The second part of the blogpost series about the changes in SysML 1.4 presents the new concept to group elements.
The use case is simple: Create a group of model elements:
Okay, on the second thought there are some more: Update a group and Delete a group. And I’m sure that you’ll find some more use cases on the third thought. It also depends on your personal definition of a use case. I won’t start that discussion here.
Surprisingly it is not possible to simply group model elements with SysML until version 1.4 or with UML. The first pick would probably be the package. Looks like a perfect grouping element. However there is another important requirement for our grouping element: It must not add any semantics to the members of the group. A package adds a very strong semantic to the members. It is a namespace.
The requirement Semantic free contains several more requirements on the next level of detail:
- A model element could member of any number of groups (#2.1). That – for instance – is not possible with a package as a grouping element. A model element could only be a member of one package (namespace).
- The group may contain arbitrary elements (#2.3). Again that is not possible for packages that could only contain packageable elements like blocks or use cases, but not ports or properties.
- The group does not change the members (#2.2, #2.4), i.e. it does not change any property of the elements or create relationships between them.
SysML 1.4 provides the new model element ElementGroup that satisfies the given requirements:
Since SysML is a profile of UML it is not possible to create a new model element out of the scratch. You must define a stereotype that extends a given UML model element without contradicting the semantics of the UML element. The challenge was that UML has no semantic-free grouping element. The solution is the comment. ElementGroup is a stereotype that extends the UML element Comment.
A Comment is nothing more than a text – the comment – and a set of annotated arbitrary model elements. It does not have any semantics and does not any semantics to the model elements. It is just a comment like a sticky yellow note attached to a document. The comment is shown in a note symbol. The annotated element could be shown by dashed lines between the comment symbol and the element. The following figure shows a example of a comment:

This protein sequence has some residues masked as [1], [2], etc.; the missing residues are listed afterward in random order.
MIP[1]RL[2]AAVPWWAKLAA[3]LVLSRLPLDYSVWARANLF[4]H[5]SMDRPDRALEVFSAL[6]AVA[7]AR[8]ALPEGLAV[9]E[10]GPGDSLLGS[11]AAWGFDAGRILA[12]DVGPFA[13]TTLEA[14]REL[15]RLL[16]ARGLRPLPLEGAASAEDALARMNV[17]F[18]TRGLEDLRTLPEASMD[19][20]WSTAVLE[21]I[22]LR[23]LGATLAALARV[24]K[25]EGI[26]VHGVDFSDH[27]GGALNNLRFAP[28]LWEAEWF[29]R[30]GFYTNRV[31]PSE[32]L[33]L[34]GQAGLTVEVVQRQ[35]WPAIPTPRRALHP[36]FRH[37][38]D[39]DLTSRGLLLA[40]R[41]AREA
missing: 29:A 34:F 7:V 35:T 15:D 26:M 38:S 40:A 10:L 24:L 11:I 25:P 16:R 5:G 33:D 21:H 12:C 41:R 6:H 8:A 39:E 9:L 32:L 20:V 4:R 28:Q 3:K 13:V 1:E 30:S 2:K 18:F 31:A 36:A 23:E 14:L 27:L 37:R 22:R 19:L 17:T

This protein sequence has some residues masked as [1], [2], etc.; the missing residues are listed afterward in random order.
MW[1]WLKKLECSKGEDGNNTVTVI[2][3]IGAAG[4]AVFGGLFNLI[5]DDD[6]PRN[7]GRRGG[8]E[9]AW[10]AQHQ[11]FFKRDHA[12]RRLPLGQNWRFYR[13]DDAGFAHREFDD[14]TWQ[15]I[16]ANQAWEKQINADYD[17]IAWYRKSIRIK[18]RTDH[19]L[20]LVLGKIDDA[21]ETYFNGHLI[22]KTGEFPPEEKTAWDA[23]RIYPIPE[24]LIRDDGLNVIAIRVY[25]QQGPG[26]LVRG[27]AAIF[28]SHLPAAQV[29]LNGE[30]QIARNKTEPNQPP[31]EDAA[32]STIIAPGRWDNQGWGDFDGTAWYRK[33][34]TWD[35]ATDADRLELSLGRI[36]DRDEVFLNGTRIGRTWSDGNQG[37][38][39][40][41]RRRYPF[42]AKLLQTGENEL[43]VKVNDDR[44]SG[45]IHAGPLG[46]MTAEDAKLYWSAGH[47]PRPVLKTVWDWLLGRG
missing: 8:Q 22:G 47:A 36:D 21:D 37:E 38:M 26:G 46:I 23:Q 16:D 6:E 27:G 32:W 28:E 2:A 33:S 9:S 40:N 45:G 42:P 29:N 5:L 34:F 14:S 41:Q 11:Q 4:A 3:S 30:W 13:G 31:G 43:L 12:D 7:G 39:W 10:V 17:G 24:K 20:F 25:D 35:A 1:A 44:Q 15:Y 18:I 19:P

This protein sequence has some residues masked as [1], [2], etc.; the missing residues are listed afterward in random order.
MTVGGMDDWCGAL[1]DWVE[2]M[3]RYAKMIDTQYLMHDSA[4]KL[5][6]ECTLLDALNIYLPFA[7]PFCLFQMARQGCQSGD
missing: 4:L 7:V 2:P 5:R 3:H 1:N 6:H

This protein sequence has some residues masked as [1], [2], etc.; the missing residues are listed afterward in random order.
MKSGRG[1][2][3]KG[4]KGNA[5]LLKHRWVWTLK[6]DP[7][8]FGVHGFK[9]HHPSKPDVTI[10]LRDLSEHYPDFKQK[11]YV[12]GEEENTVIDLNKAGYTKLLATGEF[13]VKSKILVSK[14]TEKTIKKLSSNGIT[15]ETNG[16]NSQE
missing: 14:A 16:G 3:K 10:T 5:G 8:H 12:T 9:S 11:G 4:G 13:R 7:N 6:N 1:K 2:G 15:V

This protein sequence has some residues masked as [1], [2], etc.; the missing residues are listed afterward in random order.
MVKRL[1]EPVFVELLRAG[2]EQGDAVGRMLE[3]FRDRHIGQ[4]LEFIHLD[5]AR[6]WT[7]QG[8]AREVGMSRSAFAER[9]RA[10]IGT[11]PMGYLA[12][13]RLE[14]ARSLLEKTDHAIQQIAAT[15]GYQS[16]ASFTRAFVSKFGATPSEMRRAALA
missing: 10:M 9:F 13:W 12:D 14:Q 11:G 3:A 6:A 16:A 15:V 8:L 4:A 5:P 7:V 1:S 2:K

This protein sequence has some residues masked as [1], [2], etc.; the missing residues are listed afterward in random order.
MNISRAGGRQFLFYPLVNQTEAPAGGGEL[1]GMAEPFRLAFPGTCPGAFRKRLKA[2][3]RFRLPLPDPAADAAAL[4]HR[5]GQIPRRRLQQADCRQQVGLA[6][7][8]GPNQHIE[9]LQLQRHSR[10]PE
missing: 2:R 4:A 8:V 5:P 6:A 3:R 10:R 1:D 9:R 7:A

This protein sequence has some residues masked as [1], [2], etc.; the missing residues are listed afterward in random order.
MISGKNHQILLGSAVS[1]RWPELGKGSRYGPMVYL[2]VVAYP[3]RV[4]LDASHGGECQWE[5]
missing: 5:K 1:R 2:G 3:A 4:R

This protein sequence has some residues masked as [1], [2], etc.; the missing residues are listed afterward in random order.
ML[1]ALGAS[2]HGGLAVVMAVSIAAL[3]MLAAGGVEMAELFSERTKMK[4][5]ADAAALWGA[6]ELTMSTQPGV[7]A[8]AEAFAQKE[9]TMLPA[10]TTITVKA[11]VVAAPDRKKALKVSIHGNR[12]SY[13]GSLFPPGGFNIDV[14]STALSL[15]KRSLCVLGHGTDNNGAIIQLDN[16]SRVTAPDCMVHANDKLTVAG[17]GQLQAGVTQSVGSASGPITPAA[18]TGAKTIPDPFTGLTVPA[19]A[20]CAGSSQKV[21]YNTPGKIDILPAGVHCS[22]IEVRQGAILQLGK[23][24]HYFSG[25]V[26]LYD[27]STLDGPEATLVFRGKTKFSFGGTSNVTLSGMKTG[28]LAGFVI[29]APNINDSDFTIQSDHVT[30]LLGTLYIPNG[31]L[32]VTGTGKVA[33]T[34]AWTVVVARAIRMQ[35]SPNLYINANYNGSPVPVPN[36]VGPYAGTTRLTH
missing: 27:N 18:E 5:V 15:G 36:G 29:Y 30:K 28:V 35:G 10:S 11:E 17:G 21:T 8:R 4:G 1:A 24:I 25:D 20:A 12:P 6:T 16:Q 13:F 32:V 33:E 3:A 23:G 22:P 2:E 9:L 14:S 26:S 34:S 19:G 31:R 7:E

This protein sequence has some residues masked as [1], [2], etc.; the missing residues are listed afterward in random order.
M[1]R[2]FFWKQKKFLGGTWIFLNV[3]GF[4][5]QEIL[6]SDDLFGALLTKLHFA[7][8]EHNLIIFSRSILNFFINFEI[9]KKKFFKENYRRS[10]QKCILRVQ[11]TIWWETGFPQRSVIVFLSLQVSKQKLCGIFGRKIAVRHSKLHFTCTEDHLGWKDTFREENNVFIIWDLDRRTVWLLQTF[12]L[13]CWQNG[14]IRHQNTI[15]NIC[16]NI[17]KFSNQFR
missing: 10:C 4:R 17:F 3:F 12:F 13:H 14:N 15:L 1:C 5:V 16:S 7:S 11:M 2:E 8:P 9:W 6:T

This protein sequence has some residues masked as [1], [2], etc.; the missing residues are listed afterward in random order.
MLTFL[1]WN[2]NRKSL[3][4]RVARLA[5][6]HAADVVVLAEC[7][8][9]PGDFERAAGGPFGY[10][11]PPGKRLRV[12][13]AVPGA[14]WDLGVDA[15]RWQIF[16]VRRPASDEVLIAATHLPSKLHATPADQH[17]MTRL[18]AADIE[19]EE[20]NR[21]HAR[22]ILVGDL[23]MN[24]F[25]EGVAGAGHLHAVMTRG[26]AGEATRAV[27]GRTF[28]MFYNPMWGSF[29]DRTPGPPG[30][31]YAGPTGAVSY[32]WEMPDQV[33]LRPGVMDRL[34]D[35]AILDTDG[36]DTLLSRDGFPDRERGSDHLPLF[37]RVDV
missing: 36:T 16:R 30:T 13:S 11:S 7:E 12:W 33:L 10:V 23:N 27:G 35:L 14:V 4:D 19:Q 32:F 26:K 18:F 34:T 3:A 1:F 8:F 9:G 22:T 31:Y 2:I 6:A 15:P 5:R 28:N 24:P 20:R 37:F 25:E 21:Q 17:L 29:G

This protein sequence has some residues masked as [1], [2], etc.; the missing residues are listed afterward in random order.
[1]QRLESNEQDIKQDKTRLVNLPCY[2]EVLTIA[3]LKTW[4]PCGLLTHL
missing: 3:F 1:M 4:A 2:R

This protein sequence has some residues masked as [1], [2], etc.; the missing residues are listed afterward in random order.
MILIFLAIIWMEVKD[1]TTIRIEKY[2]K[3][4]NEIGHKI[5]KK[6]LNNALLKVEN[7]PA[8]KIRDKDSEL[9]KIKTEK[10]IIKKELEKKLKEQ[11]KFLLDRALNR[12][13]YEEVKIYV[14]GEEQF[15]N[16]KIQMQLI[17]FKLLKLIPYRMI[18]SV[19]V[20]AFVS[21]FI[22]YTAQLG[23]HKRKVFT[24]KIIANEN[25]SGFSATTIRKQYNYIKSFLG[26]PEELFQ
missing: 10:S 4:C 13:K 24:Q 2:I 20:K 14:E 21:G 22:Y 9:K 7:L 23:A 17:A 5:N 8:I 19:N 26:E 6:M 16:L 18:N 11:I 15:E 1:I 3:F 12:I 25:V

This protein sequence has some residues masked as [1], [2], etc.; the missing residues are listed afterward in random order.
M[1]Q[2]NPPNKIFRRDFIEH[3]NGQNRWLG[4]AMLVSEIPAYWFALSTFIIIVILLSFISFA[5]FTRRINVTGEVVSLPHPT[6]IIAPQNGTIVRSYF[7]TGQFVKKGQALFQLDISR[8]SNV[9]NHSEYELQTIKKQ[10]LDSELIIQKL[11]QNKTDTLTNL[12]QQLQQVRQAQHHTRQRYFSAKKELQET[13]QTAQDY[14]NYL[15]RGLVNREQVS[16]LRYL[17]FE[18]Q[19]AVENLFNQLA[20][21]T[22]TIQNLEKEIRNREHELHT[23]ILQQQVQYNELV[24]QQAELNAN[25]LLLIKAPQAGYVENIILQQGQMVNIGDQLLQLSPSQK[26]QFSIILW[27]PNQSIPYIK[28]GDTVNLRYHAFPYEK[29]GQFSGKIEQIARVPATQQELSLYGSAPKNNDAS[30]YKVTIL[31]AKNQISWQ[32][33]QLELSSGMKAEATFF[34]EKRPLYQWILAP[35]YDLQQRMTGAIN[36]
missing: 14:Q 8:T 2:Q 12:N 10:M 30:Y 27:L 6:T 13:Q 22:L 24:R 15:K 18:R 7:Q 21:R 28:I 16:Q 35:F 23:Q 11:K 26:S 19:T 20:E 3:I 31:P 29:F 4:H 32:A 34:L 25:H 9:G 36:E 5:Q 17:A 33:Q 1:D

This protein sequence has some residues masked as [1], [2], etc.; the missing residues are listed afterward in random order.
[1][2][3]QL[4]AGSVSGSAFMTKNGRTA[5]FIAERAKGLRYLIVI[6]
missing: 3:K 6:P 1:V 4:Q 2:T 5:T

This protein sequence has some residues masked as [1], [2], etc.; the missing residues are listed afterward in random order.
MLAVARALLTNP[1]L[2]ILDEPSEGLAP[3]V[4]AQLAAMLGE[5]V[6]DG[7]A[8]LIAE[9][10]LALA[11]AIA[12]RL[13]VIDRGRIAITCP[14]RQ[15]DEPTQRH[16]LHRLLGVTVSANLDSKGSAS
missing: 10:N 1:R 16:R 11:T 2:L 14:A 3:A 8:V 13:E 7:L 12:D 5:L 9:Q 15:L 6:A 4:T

The lower left annotated element is not the block, but the operation probeInput().
A ElementGroup adds a name property to the comment to give the group a name. The text of the comment element is used to describe the criterion that an element is a member of the group. The criterion is also a derived property of the element group, i.e. it is derived from the body text of the comment. Another derived property is the size of the group. The members of the groups are also a derived property. They are derived from the annotated element property of the comment. Since the set of annotated elements allows no order, the ElementGroup has an additional optional property to define a order of the group members.
The notation is the same as the comment, stereotype and tagged value notation. The following diagram shows the element group Revenue with 3 members that are in particular relevant for the revenue of the product vendor of the forest fire detection system (FFDS).
The big disadvantage of using the Comment as the base element for the ElementGroup is that it is not possible that a ElementGroup is a participant in a relationship. For instance you cannot model a trace relationship from or to an element group or a refine relationship from our Revenue element group to a appropriate requirement. There is no simple solution for this issue except a new first class model element. For that we must wait for UML 3.0.
Now you know the new SysML ElementGroup. Would you use it? I’m interested in your applications of the ElementGroup. I hope there are not so many, but I’m also in your issues with the ElementGroup. Please let me know. Write a public comment to this blogpost or send me a private note.